By Nazih Osseiran and Dion Nissenbaum
BEIRUT -- Thousands of people took to the streets across Lebanon against an intensifying economic crisis in the country, threatening to bring down a government caught between the demands of regional rivals Saudi Arabia and Iran.
Friday's protests were triggered by a proposal by the government a day earlier to tax people for using WhatsApp, as it tries to generate enough revenue to service its huge debt pile. It quickly withdrew the proposal, but that failed to assuage protesters who are frustrated by the government's failure to rein in corruption.
Activists on motorcycles zipped through the city, chanting antigovernment slogans and urging people to shut down the main highway running through the capital. On Thursday night, they burned barricades built from trash, wood pallets and garbage bins in downtown Beirut, an area popular with tourists.
In response, the government canceled a cabinet session on Friday and dispatched riot police to the streets in case the protests turn violent.
Demonstrators from across the political spectrum called for the coalition government to resign, echoing anticorruption chants heard recently in Iraq and Egypt. The expanding regional outrage over perceived economic mismanagement and government incompetence has served as a reminder of the widespread regional protests during the Arab Spring uprisings of 2011.
At that time, the spark for regional demonstrations was a young Tunisian street vendor who set himself on fire to protest against police officers who routinely stole his fruit. This time, in Lebanon, it was a proposed $6-a-month tax on WhatsApp, the popular social-messaging app.
The protests, which have been largely peaceful, threaten to bring down Prime Minister Saad Hariri, who has struggled to balance competing demands emanating from Saudi Arabia and Iran. Riyadh supports Mr. Hariri and his largely Sunni Muslim party, while Tehran backs the Shiite Hezbollah group, which is part of the coalition government. The Trump administration is also increasing pressure on Lebanon to contain Iran's influence in the country.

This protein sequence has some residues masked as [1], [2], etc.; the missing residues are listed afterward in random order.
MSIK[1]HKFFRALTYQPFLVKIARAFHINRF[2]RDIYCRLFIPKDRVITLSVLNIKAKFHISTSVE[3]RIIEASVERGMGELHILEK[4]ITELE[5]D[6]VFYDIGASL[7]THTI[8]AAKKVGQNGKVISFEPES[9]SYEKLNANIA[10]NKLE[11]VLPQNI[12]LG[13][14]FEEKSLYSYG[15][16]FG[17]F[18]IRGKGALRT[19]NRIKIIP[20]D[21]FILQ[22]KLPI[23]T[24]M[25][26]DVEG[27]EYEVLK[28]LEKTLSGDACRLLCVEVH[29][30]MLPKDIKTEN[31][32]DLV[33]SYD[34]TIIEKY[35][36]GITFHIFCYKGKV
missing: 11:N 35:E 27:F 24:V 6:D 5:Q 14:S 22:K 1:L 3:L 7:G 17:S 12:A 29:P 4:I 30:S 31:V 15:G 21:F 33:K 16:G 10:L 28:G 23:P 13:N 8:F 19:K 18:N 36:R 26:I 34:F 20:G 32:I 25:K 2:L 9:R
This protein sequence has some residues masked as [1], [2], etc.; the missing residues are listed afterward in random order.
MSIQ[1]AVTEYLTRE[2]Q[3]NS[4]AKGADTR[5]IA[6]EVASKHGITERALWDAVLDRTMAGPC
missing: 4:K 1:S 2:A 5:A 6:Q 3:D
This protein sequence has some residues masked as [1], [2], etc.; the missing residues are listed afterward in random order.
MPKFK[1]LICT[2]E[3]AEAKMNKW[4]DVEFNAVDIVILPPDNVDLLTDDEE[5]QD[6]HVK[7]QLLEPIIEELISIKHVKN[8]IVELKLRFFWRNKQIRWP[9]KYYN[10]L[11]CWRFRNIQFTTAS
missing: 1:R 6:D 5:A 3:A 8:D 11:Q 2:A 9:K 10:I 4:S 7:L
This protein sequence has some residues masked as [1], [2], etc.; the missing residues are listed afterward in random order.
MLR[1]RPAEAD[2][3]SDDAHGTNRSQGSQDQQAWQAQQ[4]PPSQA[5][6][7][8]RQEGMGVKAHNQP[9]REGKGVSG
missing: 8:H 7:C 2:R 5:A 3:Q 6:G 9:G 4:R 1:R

Mr. Hariri was scheduled to speak to the nation Friday evening.
Demonstrators blamed officials for inciting sectarianism and advancing the interest of regional powers at the expense of the Lebanese people.
The Saudi Embassy in Lebanon said on Twitter that it would evacuate its citizens.
Protesters in Beirut chanted the same slogans heard across the Arab world.
"The people want the downfall of the regime," they repeated as they marched through Beirut's streets, echoing chants heard in Iraq and Egypt in recent weeks that have been met with severe government crackdowns.
Chief among Beirut's woes is a currency crunch and shortage of U.S. dollars. The peg of the Lebanese lira to the U.S. dollar, which has endured for more than two decades, appears to be faltering. In the black market, conversion rates have gone up as high as 1,650 to the dollar, compared with the official rate of 1,507.
More than one million Syrian refugees have stretched Lebanon's infrastructure to its limit. To make up for shortages in electricity and water provided by the state, households often have to buy from private suppliers, paying two bills for each utility.
Turkey's incursion in Syria has ensured that Lebanon's refugee crisis will persist as Syria's security conditions grow more unstable.
Residents across Lebanon were further outraged earlier this week by the government's inability to quickly contain wildfires that spread through the country's Chouf Mountains.
Officials brought in police riot-control trucks with water cannon to contain the fires because firefighting helicopters weren't being properly maintained. Hundreds of people fled their homes and a firefighter was killed while fighting the blaze.
"They spend millions on their fancy trips and all we needed was $400,000 for maintaining the helicopters," said Redwan Mortada, a retired math teacher who joined the demonstrations on Friday. "They could have given us that at least. They would have even still made money off of it through their commissions."
Write to Dion Nissenbaum at email@example.com
(END) Dow Jones Newswires
October 18, 2019 11:55 ET (15:55 GMT)
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